Both Mubarak of Egypt and mad dog Qaddafi in Libya tried it, but it was in Syria where the concept of an inherited dynasty [read transfer of brutal dictatorship onto one’s kin] actually succeeded. With the death (by natural causes) of Hafez Al Assad in June 2000, after three bloody decades in power, Bashar was not the chosen one to succeed his father, but due to the death of his brother Basil in 1994 in a car accident, his destiny was already etched out for him. One wonders though whether much of the bloodshed we have witnessed in recent months, where this tyrant has just mowed down civilians with live rounds rather like pest control, is actually all about proving something to himself, after living in the shadow of his father who never saw him as a leader at all.
Is what is happening in Syria now history repeating itself following the slaughter in Hama in 1982 where Bashar’s uncle – under the instructions of Dad – wiped out a largely Sunni civilian population of around 20,000 civilians, according to the pompous but thorough Arab Affairs historian and journalist Robert Fisk. And if so, is his Syrian slaughterhouse merely the growing pains of a leader who actually never was really leading himself, but a puppet of party officials of his Dad’s generation?
Does Bashar have a deflated and rather pathetic ego that can only be nursed by dabbling in a spot of genocide? Is slaughtering over 1,000 civilians a bit like rough sex? Or a bit like a midlife spasm of growing your hair long and getting a huge motorcycle?
We seem to be witnessing a brutal Arab leader whose inferiority complex is to plunder Syria’s history back into the dark ages of murder, torture and mayhem simply because of a sibling who never got enough milk as a baby and was never seen with the same admiration as his brother. His professional background is a curious mix. An eye surgeon who at one point was a tank commander is odd to say the least, and not at all what one would expect from an uncharismatic figure who looks uncomfortable in any number of suits and at any angle on television. Perhaps this is why he rarely does TV interviews with Western journalists or that satirical magazines do not exist in Syria.
But a tank commander is a man who doesn’t wish to see close up the lucid brutality of his actions behind the turret, and as Peter Ustinov once said to a British army general who was interviewing him, “who also likes the idea of going into battle sitting in a comfortable seat.”
Though there are grounds to this complexity, and not merely because the lanky leader looks as though he has been the victim of some horrible facial surgery which went wrong, leaving him with the caricaturist’s sketch of a man who looks like his head was squeezed in a vice – no doubt one of the many torture tools used by his own loyal secret service scumbags. It’s not all about looks though. Bashar always suffered from a lack of credibility as Syria is often described by Western diplomats as a “dictatorship without a dictator,” which means he is not really “hands on.” He lacks the conviction of what he is instructing his army to do and increasingly shows signs that he is not his own man. He is not his own dictator but is steered and manipulated by the old guard of the Ba’athist party – which quickly shot down in flames Bashar’s modern vision of Syria when he took office in 2000. Early mumblings of political and economic reform were soon downgraded to economic reform only.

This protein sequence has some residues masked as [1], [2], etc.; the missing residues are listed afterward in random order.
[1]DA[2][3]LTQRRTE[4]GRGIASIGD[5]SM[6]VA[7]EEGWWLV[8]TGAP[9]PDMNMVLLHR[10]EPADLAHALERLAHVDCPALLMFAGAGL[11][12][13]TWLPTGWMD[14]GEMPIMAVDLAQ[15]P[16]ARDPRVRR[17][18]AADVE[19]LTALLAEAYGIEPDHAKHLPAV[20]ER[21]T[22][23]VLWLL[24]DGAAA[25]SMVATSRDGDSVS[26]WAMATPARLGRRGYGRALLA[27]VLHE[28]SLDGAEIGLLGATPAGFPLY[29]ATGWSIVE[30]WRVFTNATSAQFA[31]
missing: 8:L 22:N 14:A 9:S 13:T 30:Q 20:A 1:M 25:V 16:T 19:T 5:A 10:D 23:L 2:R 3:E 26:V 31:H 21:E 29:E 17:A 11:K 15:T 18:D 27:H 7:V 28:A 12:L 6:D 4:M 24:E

But paranoia. Dear God if this Alawite butcher has done nothing to carry the torch for his dad, he has certainly sustained the healthy paranoia which permeates every level of Syrian society and which I have witnessed first hand. Bashar has continued running the country based on an ugly but effective manifesto of bullying and intimidation, but something unimaginable by Hollywood; fear is the common currency known only too well to all humble Sunni Syrians. They fear their neighbors may be police informers, such is the level of terror and intimidation by the secret police in this country – a country so insecure about its own legitimacy to rule that its leader condones the habitual imprisonment of journalists and poets. Think about that for a moment. Poets.
Bashar’s grip is a loose one, despite the brutality he is capable of reeling out on his own people. But the paranoia and insecurity about being a leader and his own tribe running a large Sunni majority with a steel hand in an iron glove has just been cranked up to new levels of delusion with the “pest control” approach he has to protesting civilians. And here, but only here, is he a chip off the old block of his dad which might explain why his own wife no longer stands by her man, but is believed to be in London – and it’s not for the summer sales which are just about to kick off but more likely to distance herself from a lunatic who can no longer be taken seriously by his people, his party – or we suppose his family. Why is she in Kensington buying lingerie when she should be by her man if he has really any legitimacy? Bashar is out of control and has lost all his senses if he thinks he is going to renegotiate “reform” after the massacres of recent weeks.
It reminds me of an anecdote which buzzed around Beirut for a while, when I lived there. His father was said to have been handed the election results of a so-called free and fair presidential election. But the vote was only 98 percent in his favor and so it saddened him, when told by an aide. “But this is a fantastic result! What could possibly make you happier?” the advisor asked.
Hafez Assad turned to the aide and a small smile appeared on his wrinkled face, before replying: “The names of all those which represent the two percent.”
(Martin Jay is a veteran foreign correspondent who has worked extensively in Europe, the Middle East and Africa for most major international TV networks. He can be reached at firstname.lastname@example.org)